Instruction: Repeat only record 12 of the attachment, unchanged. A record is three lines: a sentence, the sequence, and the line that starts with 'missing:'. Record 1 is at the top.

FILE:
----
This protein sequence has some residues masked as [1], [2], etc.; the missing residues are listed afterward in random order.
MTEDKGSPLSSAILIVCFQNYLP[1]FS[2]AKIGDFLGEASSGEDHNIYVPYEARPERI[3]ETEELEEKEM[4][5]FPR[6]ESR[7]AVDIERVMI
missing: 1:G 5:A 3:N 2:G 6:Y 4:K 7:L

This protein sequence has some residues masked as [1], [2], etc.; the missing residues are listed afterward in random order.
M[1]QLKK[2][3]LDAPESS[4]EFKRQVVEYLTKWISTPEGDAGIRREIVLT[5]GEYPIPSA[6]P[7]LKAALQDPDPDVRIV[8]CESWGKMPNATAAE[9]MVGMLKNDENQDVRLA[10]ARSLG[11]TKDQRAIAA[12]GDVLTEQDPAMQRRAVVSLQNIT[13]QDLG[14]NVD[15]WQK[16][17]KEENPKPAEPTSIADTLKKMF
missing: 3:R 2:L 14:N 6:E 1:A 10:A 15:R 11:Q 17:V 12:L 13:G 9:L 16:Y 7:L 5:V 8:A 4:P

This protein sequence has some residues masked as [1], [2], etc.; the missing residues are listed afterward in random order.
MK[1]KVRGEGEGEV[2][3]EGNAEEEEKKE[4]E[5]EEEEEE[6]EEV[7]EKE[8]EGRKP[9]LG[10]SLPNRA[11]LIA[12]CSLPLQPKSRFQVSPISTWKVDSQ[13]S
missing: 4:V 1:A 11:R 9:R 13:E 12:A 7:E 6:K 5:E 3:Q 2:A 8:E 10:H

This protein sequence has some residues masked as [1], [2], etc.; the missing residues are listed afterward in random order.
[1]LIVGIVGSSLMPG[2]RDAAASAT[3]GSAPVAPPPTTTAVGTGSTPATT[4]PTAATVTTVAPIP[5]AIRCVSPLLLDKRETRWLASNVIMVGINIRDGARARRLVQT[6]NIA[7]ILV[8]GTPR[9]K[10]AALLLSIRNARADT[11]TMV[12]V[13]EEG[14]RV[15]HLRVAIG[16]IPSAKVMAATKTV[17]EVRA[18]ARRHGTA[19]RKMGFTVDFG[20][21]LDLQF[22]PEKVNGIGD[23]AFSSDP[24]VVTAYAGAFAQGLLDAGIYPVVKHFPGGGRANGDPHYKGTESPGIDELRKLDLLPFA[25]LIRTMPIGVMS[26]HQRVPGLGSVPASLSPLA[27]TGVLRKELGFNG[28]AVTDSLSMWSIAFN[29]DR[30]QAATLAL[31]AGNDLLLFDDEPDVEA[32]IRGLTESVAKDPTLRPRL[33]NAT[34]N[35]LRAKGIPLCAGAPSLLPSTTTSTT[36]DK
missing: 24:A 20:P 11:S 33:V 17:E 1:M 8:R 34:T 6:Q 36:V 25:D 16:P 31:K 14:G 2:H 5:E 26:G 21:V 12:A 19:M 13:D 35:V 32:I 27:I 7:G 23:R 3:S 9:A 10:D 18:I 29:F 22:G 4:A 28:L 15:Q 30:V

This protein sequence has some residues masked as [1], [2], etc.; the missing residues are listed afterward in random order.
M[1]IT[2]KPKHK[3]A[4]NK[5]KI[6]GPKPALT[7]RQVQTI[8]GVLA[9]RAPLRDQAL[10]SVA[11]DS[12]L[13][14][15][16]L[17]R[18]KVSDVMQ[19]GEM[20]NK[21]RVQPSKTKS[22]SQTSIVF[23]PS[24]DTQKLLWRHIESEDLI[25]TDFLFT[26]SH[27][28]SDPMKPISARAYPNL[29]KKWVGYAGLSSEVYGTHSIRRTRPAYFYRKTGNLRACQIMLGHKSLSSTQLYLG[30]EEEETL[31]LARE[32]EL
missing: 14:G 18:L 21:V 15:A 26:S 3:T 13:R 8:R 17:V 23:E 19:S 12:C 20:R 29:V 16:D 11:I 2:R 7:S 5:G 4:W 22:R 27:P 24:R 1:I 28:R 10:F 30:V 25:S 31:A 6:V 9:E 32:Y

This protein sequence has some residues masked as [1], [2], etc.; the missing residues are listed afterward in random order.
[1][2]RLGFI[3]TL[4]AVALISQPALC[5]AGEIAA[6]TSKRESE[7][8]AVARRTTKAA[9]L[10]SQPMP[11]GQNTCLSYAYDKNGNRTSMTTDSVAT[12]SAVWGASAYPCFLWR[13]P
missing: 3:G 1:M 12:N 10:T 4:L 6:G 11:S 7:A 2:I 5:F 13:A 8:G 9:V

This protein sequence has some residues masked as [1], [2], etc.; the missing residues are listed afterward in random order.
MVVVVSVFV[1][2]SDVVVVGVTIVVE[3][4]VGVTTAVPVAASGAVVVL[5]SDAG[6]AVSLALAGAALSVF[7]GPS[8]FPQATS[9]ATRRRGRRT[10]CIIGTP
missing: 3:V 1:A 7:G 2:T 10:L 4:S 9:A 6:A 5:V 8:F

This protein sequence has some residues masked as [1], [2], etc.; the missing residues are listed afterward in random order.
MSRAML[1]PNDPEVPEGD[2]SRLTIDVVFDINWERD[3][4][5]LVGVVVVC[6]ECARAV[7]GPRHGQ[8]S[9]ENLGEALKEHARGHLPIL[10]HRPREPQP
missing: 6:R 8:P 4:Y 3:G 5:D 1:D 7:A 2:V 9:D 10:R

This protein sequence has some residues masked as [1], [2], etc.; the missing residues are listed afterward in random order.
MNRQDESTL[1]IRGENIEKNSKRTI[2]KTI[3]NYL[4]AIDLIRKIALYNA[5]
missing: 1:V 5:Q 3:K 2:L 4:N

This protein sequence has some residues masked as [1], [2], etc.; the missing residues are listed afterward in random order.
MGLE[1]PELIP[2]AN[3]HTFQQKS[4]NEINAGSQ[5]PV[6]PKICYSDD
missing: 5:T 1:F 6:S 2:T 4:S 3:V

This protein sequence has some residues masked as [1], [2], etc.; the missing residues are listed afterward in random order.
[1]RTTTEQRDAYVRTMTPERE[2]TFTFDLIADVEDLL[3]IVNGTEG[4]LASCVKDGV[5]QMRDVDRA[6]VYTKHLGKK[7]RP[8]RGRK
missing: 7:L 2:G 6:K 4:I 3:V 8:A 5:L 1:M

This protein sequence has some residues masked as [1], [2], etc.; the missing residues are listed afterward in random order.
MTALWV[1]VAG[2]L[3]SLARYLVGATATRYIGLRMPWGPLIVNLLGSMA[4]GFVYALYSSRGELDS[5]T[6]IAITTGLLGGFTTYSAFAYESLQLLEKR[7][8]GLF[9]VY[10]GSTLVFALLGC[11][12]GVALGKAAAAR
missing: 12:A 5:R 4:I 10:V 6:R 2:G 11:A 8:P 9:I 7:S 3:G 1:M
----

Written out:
This protein sequence has some residues masked as [1], [2], etc.; the missing residues are listed afterward in random order.
MTALWV[1]VAG[2]L[3]SLARYLVGATATRYIGLRMPWGPLIVNLLGSMA[4]GFVYALYSSRGELDS[5]T[6]IAITTGLLGGFTTYSAFAYESLQLLEKR[7][8]GLF[9]VY[10]GSTLVFALLGC[11][12]GVALGKAAAAR
missing: 12:A 5:R 4:I 10:V 6:R 2:G 11:A 8:P 9:I 7:S 3:G 1:M